My reasoning: If interest rate volatility is high, the value of the callable bond is lower, lower value means higher discount rate…

the discount rate is Ex: 100 / (1.10) + OAS

I can’t see how OAS is lower

My reasoning: If interest rate volatility is high, the value of the callable bond is lower, lower value means higher discount rate…

the discount rate is Ex: 100 / (1.10) + OAS

I can’t see how OAS is lower

Cost of Option = Z-spread - OAS

Volatility goes up, cost of option goes up (this relation also holds when dealing with option contracts in derivatives). It’s easier to see this in mathematical terms first and then think about what happens in the market - in order for the left side of the equation to go up, something on the right hand side must adjust. The Z-spread is your compensation when interest rates are stable… hence, the term, **zero-volatility** spread. So if volatility goes up, Z-spread won’t budge. Meaning OAS must decrease.

Hope this helps.

Aether, Thanks! You’re the man!

It’s vague for me that OAS rises with greater volatility.

If Z- spread = OAS + option cost and option cost rises as a consequence of higher volatility, then so should Z-spread. OAS compensates credit risk and liquidity risk so I see no link with higher volatility that would reduce those risks (and hence force OAS to decrease).

It would seem reasonable for me that along higher volatility, we should experience a rise in Z-spread that amounts fully to the increase in option cost - with OAS unchanged. But it would not meet the definition…(Zero-volatility)

If interest rate volatility increases – so the value of the call option increases – it’s likely that the market price of the bond will drop; the market is smart enough to know that the value of the call option has increased, so the value of the callable bond (a long-straight-bond-plus-short-call-option portfolio) should decrease. This will lead to an increase in the Z-spread: you have to discount at higher interest rates to get a lower price.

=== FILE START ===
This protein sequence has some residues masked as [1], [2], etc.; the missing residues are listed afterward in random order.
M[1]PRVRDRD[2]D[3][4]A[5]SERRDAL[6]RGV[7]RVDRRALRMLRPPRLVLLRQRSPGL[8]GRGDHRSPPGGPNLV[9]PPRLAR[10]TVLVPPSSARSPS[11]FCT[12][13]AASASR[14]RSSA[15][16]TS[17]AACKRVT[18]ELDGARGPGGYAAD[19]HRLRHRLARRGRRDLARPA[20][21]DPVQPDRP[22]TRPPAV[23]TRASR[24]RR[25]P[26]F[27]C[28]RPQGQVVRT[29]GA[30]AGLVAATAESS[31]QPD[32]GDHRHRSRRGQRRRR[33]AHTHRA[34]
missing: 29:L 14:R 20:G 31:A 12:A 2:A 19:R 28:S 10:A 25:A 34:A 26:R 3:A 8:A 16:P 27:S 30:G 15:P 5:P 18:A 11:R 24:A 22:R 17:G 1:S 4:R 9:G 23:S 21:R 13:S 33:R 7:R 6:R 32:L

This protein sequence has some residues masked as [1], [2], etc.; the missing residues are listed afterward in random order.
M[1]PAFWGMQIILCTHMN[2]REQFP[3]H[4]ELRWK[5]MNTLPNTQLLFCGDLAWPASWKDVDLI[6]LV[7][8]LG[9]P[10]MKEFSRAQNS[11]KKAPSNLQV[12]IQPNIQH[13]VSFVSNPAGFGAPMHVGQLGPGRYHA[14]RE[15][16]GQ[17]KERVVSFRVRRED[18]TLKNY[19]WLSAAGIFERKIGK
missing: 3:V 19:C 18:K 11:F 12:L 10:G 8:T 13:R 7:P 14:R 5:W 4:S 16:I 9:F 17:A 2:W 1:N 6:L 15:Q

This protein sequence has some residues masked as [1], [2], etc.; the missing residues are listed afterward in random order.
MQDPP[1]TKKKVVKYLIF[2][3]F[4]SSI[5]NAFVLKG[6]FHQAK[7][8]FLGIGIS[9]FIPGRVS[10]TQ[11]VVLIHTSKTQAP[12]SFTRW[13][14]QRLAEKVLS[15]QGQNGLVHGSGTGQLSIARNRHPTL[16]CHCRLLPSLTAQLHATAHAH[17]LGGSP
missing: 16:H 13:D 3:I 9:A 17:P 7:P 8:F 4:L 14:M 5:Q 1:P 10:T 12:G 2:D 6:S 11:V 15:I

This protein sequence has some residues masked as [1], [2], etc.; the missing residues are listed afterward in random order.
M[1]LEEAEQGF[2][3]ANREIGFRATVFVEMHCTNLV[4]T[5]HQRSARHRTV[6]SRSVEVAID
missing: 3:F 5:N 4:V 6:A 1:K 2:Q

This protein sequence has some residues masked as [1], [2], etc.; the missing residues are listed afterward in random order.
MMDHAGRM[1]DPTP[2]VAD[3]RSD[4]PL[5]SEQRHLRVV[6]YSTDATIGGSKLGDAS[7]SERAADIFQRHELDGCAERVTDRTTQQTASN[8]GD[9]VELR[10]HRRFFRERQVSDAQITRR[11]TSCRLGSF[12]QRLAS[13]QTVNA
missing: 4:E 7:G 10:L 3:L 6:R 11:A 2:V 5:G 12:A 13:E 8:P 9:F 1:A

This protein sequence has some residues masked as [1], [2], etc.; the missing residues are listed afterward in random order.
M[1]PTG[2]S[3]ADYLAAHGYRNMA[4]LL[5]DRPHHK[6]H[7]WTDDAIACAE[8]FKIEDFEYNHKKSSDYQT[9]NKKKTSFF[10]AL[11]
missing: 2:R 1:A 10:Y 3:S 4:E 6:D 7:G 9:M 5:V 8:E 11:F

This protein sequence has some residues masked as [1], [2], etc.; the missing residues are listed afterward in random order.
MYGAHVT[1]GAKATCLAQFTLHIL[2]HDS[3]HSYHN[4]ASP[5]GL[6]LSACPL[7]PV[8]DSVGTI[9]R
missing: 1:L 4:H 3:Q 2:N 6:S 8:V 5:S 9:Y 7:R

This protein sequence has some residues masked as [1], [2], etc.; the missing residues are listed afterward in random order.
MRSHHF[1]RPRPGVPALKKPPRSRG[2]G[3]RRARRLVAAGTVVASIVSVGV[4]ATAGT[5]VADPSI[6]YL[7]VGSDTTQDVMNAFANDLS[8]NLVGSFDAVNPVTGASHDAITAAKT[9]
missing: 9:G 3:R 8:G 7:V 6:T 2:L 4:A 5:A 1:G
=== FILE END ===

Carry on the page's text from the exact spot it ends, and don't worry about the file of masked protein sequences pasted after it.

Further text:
Will the increase in the Z-spread match exactly the increase in the option cost, leaving the OAS unchanged? Perhaps in theory it should – the remaining risks (default, interest-rate, credit, whatever) presumably are unchanged – but in practice I suspect that the market will underestimate the increase in the option value, so the price of the bond will drop less than it should (anchoring bias?). Thus, I would expect – in practice – that the OAS will drop as interest-rate volatility increases.

You’re very fast in responding

So it’s not true that Z-spread doesn’t move with a change in volatility - it moves but not as much as it should be because some part of it’s increase is taken back by a decrease in OAS - but not fully. Am I right?

It’s a pity that literature doesn’t clarify it well.

I’m sitting in Pearson airport in Toronto, waiting for a flight to Chicago (my earlier flight was cancelled: apparently the O’Hare control tower was flooded by all the rain), so what else do I have to do but post on Analyst Forum?

In practice, I’m sure it’s not true. I don’t know what the CFA curriculum has to say on the matter. Your understanding of what I wrote is correct.

That’s true of a great many things.

S2000magician I think you normally explain things very well, but here I feel your answer is a bit confusing since you start talking about the market reacting to the increased volatility, doing these calculations are hard enough given you should calibrate to a market price. But if you talk about the market price moving as well, given a volitility change, it becomes a moving target. I think one should consider the OAS and Z-spread given a constant market price.

See it in the light of this type of thinking: If my Vol assumption is 10% what OAS does that imply, If my Vol assumption is 20% what OAS does that imply?

Given that we can think in these simply terms: OAS gives us the value taking away the spread that represent the option part. Therefore the OAS should be lower than the spread including the Callable option on the Bond. If the Vol increase the option becomes worth more and the OAS then becomes even lower, all else equal.

Which gives us Cost of Option = Z-spread - OAS

Sorry, RobRoy. I was just trying to describe what I think happens in practice. I agree that it’s more complicated – perhaps more complicted than it needs to be – but it’s not all that much more complicated, and I believe that it’s a better representation of what really happens.

Lower.

Hi I faced the same question after 11 year :). Thank you for your explanation but I confused how to apply this formula to explain for putable bond OAS?